Hedge Trimmer Will Not Idle (Solved)

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If your hedge trimmer is not idling, it is an indication something is wrong with the fuel or engine. Left untreated this can cause long term damage. But this problem can usually be fixed without having to pay for a technician. All you need are a few tools and willingness to tinker with the hedge trimmer. And the process is straightforward.

A wrong fuel mix is the usual reason why hedge trimmers refuse to idle. Drain the tank and pour new fuel. Most hedge trimmers use a 40:1 or 50:1 mixture of gas and oil. Other possible causes are a dirty air filter and low compression.

Let us take a look at the most likely causes in detail and how you can fix them.

Wrong Fuel Mixture

Most hog trimmers are on a 2-stroke engine, which requires a mixture of gas and oil 4 stroke engines have separate reservoirs for oil and gas. But since most trimmers are on a 2-stroke, mixing is required.

If you get the ratio wrong it will cause the hedge trimmer to stop working. In some cases the engine will start and stall. For these reasons you have to make sure that the mix ratio is correct. Fortunately this information is included in your owner’s manual.

Solution. If you think the fuel mixture is wrong, you have to replace the fuel. Turn the trimmer off and empty the tank.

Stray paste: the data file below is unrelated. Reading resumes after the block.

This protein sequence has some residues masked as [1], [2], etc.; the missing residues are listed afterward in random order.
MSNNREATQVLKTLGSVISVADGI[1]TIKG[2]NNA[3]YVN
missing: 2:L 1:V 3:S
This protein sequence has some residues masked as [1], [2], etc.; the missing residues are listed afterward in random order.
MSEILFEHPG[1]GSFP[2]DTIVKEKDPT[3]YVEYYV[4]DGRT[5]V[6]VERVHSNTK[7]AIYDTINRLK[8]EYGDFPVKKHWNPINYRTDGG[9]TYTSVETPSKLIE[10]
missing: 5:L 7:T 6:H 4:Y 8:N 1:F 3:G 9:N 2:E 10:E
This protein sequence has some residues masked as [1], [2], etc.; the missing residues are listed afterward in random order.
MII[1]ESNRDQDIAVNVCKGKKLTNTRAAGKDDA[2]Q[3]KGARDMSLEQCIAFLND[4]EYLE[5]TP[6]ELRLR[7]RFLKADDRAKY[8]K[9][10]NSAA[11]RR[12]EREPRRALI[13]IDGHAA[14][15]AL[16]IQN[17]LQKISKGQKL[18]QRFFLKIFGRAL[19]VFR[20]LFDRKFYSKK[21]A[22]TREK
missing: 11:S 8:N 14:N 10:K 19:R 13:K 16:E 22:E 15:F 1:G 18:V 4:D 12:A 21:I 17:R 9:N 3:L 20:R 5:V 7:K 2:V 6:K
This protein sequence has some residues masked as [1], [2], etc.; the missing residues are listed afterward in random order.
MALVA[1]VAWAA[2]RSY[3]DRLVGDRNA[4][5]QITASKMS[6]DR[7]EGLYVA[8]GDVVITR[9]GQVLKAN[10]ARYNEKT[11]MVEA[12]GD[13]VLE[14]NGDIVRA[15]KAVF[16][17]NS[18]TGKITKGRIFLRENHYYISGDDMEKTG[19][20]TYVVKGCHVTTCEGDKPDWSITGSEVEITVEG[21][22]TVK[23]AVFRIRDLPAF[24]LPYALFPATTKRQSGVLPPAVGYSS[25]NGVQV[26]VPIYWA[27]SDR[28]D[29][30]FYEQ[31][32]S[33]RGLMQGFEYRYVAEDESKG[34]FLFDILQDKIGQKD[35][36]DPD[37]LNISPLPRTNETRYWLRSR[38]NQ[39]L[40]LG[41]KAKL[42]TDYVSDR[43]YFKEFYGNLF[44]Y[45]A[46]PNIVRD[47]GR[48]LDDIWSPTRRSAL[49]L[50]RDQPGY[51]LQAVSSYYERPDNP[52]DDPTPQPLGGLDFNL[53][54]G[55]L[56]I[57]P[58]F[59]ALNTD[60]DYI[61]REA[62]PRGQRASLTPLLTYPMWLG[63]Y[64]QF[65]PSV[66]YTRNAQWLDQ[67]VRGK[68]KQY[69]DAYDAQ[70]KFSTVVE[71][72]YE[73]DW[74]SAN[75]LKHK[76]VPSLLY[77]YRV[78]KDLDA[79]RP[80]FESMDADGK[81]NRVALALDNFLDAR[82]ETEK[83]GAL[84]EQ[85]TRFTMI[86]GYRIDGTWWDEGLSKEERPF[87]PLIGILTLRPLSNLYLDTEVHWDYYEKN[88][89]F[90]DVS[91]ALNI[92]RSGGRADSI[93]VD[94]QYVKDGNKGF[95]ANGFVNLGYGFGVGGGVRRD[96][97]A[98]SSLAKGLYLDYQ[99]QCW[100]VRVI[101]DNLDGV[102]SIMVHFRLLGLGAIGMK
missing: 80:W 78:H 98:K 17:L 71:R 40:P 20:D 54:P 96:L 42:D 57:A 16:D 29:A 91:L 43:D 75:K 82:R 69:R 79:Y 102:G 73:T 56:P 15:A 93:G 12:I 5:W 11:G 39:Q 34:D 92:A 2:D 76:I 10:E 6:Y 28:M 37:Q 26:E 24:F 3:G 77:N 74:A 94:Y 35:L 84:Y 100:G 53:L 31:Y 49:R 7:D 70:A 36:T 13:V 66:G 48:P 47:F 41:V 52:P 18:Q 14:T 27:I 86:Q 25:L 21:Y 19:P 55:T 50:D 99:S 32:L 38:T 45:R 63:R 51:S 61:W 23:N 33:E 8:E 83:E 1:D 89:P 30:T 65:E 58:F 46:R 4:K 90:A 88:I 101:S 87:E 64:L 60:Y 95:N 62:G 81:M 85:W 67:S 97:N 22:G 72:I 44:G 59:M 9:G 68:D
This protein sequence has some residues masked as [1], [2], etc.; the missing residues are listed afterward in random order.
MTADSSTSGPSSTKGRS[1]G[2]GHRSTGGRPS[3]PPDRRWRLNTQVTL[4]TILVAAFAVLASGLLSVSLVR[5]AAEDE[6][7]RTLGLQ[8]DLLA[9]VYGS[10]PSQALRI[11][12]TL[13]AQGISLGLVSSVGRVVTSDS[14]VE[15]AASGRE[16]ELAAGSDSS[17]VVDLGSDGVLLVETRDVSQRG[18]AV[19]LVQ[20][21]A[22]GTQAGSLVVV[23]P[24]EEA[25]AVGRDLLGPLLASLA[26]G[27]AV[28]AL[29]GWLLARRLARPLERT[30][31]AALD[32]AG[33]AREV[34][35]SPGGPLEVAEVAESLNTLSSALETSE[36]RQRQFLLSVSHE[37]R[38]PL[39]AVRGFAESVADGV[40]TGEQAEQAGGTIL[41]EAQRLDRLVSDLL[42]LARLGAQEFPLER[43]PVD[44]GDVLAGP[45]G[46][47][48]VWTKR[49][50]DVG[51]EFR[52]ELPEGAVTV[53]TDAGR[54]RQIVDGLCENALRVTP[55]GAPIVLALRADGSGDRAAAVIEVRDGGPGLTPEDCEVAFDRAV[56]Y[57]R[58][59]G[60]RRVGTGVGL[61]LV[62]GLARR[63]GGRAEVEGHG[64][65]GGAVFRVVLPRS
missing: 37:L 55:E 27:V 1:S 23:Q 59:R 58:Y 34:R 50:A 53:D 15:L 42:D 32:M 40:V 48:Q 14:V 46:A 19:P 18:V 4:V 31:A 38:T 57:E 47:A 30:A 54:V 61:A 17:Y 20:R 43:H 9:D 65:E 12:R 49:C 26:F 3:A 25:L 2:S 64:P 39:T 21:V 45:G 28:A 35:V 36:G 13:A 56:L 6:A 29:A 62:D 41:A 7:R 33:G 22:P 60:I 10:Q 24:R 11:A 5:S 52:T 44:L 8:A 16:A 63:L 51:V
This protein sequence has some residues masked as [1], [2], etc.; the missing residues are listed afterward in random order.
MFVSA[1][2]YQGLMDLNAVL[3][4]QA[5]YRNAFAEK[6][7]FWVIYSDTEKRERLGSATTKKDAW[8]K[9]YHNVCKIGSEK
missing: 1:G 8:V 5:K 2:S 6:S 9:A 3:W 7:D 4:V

Check your owner’s manual for the proper gas and oil ratio. It will be 50:1 or 40:1. Mix the fuel according to the instructions and fill the tank. Close the lid and turn the hedge trimmer on again. If you got the mixture right it will start idling.

Dirty Air Filter

If you have been using the hedge trimmer to cut pampa grass its air filter will get clogged up with clippings and other debris. Even cutting ordinary grass will at some point clog the filter up. This can cause problems such as the hedge trimmer not idling.

The air filter keeps dirt out of the engine and allows clean air to get through. If the filter is clogged, air will not pass through. Air is necessary to ignite the fuel so this will cause problems.

Solution. Clean or replace the air filter.

Cleaning hedge trimmer air filters is simple enough. Shut the engine off and lift the air filter cover off. Refer to your manual if you are unsure of its location.

Pull the filter out. Most trimmers use a foam filter, which can be reused unlike paper filters. If the dirt is just light, wipe it off with a wire brush. For a very dirty filter, clean it with running water. Or you can dip a piece of cloth in soapy water and wipe the filter.